An object A is called an upper-left corner region if

Lemma 1. P is an HV-convex polyomino if and only if

Given an HV-convex polyomino P and two row indices

The set of clauses Cor means that the corners are convex, that is for the corner A if the cell

The set of clauses Dis means that all four corners are pairwise disjoint, that is

The set of clauses Con means that if the cell

The set of clauses Anc means that we fix two cells on the west and east feet of the polyomino P, for

The set of clauses LBC implies that for each column j, we have that

The set of clauses UBR implies that for each row i, we have that

Define

Algorithm 1.

Input:

W.l.o.g assume:

For

If

then output

end

output “failure”.

The following theorem allows to link the existence of HV-convex solution and the evaluation of

Theorem 4 (Chrobak, Durr)

Theorem 5 (Chrobak, Durr) Algorithm 1 solves the reconstruction problem for HV-convex polyominoes in time

In this subsection, we add the clauses Anc1, COND1, COND2, GEO1, GEO2, GEO3, GEO4, For1 and we modify the clause Anc of the original Chrobak and Dürr’s algorithm in order to reconstruct if it is possible all polyominoes in the subclass

Anc1 is added in order to consider non-directed convex polyominoes by positioning exterior cells of the polyomino in the four corners of the minimal bounding box.

COND1 controls the L-path between E-foot and N-foot (see proposition 3).

COND2 controls the L-path between W-foot and S-foot (see proposition 3).

GEO1 controls the first geometry (

GEO2 controls the second geometry (

GEO3 controls the third geometry (

GEO4 controls the fourth geometry (

For1 controls the cells in the SE and WS borders of P and imposes that the cells of Theorem 1 are outside the polyomino P. In order to reconstruct and to obtain all L-convex polyominoes, we use the set of clauses:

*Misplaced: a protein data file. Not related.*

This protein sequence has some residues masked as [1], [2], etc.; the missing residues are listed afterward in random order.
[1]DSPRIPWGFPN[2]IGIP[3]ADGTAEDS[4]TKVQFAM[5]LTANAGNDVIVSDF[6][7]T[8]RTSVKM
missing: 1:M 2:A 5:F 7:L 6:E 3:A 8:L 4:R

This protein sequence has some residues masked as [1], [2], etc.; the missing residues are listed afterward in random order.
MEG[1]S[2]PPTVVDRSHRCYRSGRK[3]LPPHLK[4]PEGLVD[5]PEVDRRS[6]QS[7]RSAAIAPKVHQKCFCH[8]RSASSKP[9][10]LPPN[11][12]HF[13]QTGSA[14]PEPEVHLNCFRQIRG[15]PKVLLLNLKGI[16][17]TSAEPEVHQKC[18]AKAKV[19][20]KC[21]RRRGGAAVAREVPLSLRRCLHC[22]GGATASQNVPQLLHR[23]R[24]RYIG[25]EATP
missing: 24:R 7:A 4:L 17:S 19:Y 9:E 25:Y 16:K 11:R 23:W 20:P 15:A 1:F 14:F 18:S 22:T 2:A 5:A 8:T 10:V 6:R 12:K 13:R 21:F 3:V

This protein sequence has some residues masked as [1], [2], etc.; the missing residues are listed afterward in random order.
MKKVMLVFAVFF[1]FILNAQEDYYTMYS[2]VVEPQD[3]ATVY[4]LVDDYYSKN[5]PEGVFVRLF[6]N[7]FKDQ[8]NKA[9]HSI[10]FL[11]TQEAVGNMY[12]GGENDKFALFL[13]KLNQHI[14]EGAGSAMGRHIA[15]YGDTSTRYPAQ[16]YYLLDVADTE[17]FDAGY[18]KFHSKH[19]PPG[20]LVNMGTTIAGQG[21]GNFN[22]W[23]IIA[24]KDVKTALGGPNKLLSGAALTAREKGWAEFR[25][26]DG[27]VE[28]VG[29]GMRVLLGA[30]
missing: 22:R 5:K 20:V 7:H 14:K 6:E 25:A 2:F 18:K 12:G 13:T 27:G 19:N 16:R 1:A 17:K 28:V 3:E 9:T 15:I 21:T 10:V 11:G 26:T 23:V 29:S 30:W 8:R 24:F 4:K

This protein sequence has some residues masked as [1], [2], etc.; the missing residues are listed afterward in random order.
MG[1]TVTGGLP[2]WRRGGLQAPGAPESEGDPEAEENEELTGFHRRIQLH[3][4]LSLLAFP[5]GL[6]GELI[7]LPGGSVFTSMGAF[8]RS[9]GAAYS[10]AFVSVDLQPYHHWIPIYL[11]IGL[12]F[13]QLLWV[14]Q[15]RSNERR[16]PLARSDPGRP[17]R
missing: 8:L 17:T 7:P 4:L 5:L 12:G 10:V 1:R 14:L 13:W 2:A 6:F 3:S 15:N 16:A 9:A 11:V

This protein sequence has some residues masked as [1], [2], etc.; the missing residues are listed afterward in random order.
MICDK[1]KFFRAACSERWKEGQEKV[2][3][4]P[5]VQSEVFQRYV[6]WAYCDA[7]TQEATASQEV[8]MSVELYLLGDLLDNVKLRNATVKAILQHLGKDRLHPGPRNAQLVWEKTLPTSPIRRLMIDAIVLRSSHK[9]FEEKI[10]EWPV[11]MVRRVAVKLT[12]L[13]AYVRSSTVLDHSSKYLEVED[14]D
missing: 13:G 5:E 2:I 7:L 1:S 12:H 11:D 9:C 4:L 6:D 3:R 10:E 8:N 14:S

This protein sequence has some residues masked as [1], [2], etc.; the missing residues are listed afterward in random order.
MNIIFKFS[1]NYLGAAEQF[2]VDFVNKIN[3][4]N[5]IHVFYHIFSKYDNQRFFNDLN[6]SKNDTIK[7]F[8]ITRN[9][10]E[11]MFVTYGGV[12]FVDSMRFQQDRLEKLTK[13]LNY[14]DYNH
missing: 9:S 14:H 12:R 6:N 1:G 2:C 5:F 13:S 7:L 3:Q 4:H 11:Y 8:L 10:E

Algorithm 2.

Input:

W.l.o.g assume:

For

If

then output

end

output “failure”.

Proof. The feet of all L-convex polyominoes that are not directed are characterized by at least one of the four geometries described in Theorem 1 and by the property that the cells situated at the positions

do not belong to these polyominoes. Thus we combine all geometries and conditions using suitable set of clauses in order to reconstruct L-convex polyominoes. We make the following modifications of the original algorithm of Chrobak and Dürr [

The set COND1 (resp. COND2) implies that we put a cell in the interior of the polyomino at the position

The set GEO1 implies that we put a cell in the interior of the polyomino at the position

The set GEO2 implies that we put a cell in the interior of the polyomino at the position

The set GEO3 implies that we put a cell in the interior of the polyomino at the position

The set GEO4 implies that we put a cell in the interior of the polyomino at the position

The set For1 implies that the cell

Using the conjunction of the whole set of clauses, if one of the

In this subsection, we add the clauses Pos, GEO, For2 and we modify the clause Anc of the original Chrobak and Dürr’s algorithm in order to reconstruct if it is possible all polyominoes in the class

In order to reconstruct all L-convex polyominoes in the class

Algorithm 3.

Input:

W.l.o.g assume:

For

If

then output

end

output “failure”.

Proof. We make the following modifications of the original algorithm of Chrobak and Dürr in order to add the constraints and the properties of the class

In order to reconstruct all L-convex polyominoes in the class

Algorithm 4

Input:

W.l.o.g assume:

For

If

then output

end output “failure”.

The contribution of this paper will be used to investigate the geometrical and tomographical aspects of kL-convex polyominoes for

The authors declare no conflicts of interest regarding the publication of this paper.

Tawbe, K. and Mansour, S. (2018) L-Convex Polyominoes: Discrete Tomographical Aspects. Open Journal of Discrete Mathematics, 8, 116-136. https://doi.org/10.4236/ojdm.2018.84009